Quick concept sketch for my twisted mad hatter's hat.

Quick concept sketch for my twisted mad hatter’s hat.

Inspired by the figures of polymer clay artist Nicole West, I started off with this hat with a concept sketch. Honestly, the sketch wasn’t much at all – just something to keep me on track. I wanted to do a top-hat, but without a proper block this wouldn’t really work, so instead I would go with a Wellington design – similar to the classic Mad Hatter’s hat.

The Wellington is one of several kinds of top hats, but lacks the hourglass shape – instead it has a “V” shape, having a larger tip than the headband. You might remember the miniature Wellington I made a while back – before I took the millinery class.

The pattern

With the open tip, I knew that this hat would lack some integrity, plus if I wanted to have something sitting inside the hat (I was thinking of either making my own March Hare or White Rabbit, or perhaps buying one of the Cheshire Cats from the Disney store) I would need to have it sit on something other than my head.  With this in mind, I decided to have an internal Pillbox hat inside the Wellington. This would give the hat the structure it would need, would let it sit properly on my head, and would give the critter inside somewhere to sit.

This means I’d need:

  • A Pillbox band
  • A Pillbox tip
  • A Wellington band
  • A Wellington tip
  • A Wellington brim

I’ve sketched up a quick illustration kind of what the pattern pieces look like. This is so TOTALLY not to scale, so if you want to make your own, you’ll need to draft the pattern yourself, based on your measurements, the desired height of your hat, and the desired width of the top of your Wellington, along with the width of your brim.

Open Tip Wellington hat pattern

Open Tip Wellington hat pattern

In the above illustration, the first oval is the Pillbox tip. The second is the Wellington tip, and the open oval is the brim of the Wellington.  The long rectangle is the Pillbox band, while the curved shape represents the band for the Wellington.

The letters indicate which areas are going to match up with others, so, A-B is half the head size, C-D is half the size of the Wellington tip. The Pillbox and Wellington band heights are your choice – I originally made the pattern for the Wellington band about 4″ taller, tried on the paper pattern, and then trimmed it down.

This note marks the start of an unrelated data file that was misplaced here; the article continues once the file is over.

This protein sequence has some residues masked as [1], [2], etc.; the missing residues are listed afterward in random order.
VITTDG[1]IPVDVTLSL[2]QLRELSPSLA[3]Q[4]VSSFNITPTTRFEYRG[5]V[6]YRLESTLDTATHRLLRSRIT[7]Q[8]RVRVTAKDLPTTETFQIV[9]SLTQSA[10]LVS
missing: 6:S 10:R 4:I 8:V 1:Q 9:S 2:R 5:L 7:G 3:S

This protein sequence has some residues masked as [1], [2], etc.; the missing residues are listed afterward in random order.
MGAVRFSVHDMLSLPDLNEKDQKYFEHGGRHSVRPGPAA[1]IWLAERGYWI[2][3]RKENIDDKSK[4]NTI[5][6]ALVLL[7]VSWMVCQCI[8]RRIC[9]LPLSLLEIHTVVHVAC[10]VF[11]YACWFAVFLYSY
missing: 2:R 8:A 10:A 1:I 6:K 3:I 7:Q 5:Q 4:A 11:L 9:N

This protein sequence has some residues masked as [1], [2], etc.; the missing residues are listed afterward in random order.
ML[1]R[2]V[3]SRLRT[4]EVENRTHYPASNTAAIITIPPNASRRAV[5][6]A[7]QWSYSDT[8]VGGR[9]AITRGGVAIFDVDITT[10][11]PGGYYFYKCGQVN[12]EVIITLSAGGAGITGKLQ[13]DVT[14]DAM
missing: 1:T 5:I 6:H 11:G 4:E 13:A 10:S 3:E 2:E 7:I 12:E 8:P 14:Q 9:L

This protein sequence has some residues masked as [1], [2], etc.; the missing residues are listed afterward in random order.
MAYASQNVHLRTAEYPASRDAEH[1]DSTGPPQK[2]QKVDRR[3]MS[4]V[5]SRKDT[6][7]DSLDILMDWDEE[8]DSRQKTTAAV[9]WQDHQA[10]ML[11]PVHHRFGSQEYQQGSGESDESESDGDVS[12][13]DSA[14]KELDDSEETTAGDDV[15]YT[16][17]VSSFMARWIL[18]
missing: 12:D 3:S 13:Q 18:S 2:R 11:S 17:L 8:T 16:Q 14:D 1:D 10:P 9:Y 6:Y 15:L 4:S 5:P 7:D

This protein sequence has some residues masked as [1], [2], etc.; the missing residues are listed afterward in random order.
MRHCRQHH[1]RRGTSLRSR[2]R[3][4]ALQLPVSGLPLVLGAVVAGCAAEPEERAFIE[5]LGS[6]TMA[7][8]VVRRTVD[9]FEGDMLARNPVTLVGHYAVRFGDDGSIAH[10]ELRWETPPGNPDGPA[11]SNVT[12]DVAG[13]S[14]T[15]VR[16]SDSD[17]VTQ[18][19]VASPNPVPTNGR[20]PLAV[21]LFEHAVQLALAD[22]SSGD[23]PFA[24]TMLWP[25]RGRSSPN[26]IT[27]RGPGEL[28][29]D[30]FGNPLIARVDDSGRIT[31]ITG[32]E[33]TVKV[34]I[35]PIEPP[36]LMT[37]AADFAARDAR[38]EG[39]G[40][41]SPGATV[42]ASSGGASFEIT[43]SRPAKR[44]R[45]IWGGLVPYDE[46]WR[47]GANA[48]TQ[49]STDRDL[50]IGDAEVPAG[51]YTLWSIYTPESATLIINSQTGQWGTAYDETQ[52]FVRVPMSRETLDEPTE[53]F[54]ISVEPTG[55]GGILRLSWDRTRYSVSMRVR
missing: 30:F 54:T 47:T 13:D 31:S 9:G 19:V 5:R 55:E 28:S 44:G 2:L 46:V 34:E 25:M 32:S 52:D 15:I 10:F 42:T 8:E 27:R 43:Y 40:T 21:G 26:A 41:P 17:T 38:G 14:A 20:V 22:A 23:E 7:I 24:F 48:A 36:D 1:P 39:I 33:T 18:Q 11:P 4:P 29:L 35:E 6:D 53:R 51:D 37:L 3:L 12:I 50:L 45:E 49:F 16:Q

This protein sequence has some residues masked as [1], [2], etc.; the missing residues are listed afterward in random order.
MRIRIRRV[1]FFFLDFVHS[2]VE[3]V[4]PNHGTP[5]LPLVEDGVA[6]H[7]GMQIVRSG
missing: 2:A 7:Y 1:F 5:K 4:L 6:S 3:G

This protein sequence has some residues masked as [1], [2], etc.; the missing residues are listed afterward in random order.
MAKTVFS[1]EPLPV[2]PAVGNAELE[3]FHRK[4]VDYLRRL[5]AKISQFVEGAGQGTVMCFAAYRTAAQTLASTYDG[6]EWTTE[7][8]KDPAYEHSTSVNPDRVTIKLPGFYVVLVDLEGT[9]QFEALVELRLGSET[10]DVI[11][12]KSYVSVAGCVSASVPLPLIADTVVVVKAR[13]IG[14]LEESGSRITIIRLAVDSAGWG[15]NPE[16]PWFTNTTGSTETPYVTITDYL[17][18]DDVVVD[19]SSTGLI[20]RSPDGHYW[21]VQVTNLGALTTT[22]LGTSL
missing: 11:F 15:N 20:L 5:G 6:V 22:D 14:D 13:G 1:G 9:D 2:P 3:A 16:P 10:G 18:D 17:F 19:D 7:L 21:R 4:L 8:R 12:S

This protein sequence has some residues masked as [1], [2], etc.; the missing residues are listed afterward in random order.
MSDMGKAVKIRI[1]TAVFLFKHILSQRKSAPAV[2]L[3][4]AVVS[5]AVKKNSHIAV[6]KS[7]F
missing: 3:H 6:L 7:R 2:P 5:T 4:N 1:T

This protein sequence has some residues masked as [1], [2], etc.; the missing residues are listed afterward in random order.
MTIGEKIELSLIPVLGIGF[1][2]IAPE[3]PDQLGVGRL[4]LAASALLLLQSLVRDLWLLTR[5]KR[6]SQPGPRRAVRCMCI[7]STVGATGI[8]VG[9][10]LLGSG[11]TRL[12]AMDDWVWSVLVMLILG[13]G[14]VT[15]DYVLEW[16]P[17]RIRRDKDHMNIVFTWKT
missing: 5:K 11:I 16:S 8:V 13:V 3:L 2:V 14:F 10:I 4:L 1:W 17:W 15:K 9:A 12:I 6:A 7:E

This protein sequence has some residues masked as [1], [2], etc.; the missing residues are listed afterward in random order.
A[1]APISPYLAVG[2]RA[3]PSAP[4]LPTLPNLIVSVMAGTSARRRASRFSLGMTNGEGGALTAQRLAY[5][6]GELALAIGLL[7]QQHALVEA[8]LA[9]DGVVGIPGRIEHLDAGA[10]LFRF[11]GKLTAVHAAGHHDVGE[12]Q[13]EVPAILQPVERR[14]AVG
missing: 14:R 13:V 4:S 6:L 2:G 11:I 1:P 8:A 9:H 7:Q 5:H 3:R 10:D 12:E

Stay tuned, soon I’ll show you some of the construction details for this hat. Keep following the Mad Hatter`s Tea Party category for all of the upcoming posts!

 

June 2014 update

This post has been getting a LOT of attention from my friends over at Pinterest – but I’ve noticed a few people have pinned the pattern as a top-hat pattern… Just to clarify, if you use the bottom curved piece, plus the middle large oval, plus the brim, you’ll get a Wellington-style top hat – if you want one with straight sides, you’ll use the straight band, smaller oval tip, and the same brim. If you use the pattern – please post a comment and share your results!

Kiss-frame coin purse

Kiss-frames or kiss-clasps have a cute name for a simple, commonly-used item. It’s that clasp most commonly used on coin purses or larger hand-held purses, where the two sides are pressed apart with a bit of a twist, and pushed back together again. The two sides fit together (like lovers perhaps…?) in an inter-connected way when the frame is closed.

completed kiss-frame coin purse

completed kiss-frame coin purse

You can purchase kiss-frames in two styles, the glue-in and the sew-on style. (Read Sew Make Believe to see an example of the glue-in frame.) With the sew on style (as shown above) you finish the top edge, and then hand-sew the fabric to the frame through the series of punched holes.  This style feels very secure, and if your stitching is neat, looks very clean.

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A Steampunk in Tokyo

When I started thinking about my “Mysterious Sub-continent Steampunk” costume, I couldn’t help also think about an Asian-inspired Steampunk costume as well.  I thought about doing a bit of research to start off to see a) if there are interesting things already being done b) if anything appeals to me, and c) if there’s anything I really want to do…

From Fragile Whispers - click for original

To start off – one of the images that first got me thinking about this was from Fragile Whispers on Deviant Art.  I agree – I think this would be a sweet costume to make – though if I were going to make something like this, I’d make some significant changes for myself and my own body-type.  I like the colours (for Steampunk that is) with the golds/browns/creams/etc contrasting with the small touches of blue.  I like the corset and the bodice top, along with the bustle-like overskirt.  The front panel really does make it more Asian, along with the closures on the bodice, however beyond those touches it really requires the styling for the “Asian” element to come through. Still, what a great inspirational image!

From Laui Lashire - click for original